A diverse group of researchers are planning to change how hypersonic flights are studied

Lead by the University of Texas at Austin, a team of engineering students from several universities across the country will look into changing how we place sensors on hypersonic aircraft to learn more about how they fly.

The NASA funded project will study a new way to measure effects of aerodynamic forces on a hypersonic aircraft that could be applied to all aircrafts in the future. Their plan is to place sensors around the airframe and study how the body stretches instead of the normal way to place sensors outside the vehicle.

The current issue with gathering data from sensors outside the airframe on hypersonic vehicles is that they tend to burn up due to the extreme heat that is caused by air friction. This makes it hard to gather enough data to fully understand how the aircraft is handling the flight. Placing the sensors on the inside of the aircraft and measuring the effects of the extreme heating can let researches gather the same data as if they were on the outside.

Hypersonic aircraft aren’t new and have been around for over half a century. This includes the most popular one: NASA and the Air Forces’ X-15 which was used to study how humans reacted to hypersonic flight. Hypersonic flight is tricky business. Because of speed and extreme forces being acted upon the body of the aircraft, one wrong maneuver can cause the aircraft to tumble out of control.

Places sensors along the aircraft would send enough data to create a detailed model of the aircraft for analysis.

The new team of researches from universities in Texas and Michigan as well as Sandia National Laboratories and the Lockheed Martin Cooperation well help design and build a hypersonic aircraft that will test this idea. The flight isn’t planned to happen for several years still. Currently the plan is to develop the simulations to test the flight so future teams have something to check their data against.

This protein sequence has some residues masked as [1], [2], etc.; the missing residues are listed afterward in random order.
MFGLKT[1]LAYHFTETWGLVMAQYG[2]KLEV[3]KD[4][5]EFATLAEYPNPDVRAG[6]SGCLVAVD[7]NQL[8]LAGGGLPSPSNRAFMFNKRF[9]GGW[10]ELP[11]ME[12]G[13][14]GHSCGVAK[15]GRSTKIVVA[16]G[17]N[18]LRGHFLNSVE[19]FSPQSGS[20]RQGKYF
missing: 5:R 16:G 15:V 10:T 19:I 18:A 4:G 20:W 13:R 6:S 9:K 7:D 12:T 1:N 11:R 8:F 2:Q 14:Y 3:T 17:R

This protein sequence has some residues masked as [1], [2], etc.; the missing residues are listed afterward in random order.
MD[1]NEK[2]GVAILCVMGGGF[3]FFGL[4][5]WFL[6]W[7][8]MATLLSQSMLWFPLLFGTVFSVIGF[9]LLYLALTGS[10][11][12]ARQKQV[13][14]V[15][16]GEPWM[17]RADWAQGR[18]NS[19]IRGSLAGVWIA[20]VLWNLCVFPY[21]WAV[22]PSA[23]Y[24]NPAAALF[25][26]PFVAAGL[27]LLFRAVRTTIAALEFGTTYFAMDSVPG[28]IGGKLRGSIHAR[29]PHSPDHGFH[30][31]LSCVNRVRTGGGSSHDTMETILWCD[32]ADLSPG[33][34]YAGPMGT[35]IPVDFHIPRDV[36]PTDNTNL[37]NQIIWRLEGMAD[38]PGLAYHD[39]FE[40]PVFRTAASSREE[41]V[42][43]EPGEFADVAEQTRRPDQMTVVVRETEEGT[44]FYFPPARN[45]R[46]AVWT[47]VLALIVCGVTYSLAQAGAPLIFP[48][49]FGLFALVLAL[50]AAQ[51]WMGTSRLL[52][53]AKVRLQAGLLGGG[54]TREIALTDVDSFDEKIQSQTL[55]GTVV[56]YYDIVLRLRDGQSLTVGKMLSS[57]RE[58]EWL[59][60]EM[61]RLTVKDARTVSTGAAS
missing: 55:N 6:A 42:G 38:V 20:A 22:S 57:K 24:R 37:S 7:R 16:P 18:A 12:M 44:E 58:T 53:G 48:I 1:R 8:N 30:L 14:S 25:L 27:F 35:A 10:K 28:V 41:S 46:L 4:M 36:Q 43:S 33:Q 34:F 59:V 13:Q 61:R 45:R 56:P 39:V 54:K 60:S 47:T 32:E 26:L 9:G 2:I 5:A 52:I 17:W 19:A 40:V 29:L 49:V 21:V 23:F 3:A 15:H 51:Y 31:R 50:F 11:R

“Usually, it’s not possible to measure information like surface forces and torques while a vehicle is in flight. This information can be used to validate computer models and to help control the vehicle when it encounters uncertain conditions.”

Jayant Sirohi, associate professor in the Department of Aerospace Engineering and Engineering Mechanics, University of Texas at Austin

University of Texas and NASA have made it a point to partner with historically Black colleges and universities for this program. One of the main universities that will be partnered to include students from their program is Huston-Tillotson University, which is made up of about 68% Black students and 30% hispanic students in their undergraduate programs.

“Assumptions about why work is being done, how data is collected and applied will always be biased by experience. Having a diverse team with different perspectives ensures that bias in collecting and deploying data is minimized.”

Amanda Masino, director of Huston-Tillotson’s STEM Research Scholars program

NASA is providing $3.3 million to fund the program, and with what they learn, will hopefully make hypersonic and traditional flight safer and more common.


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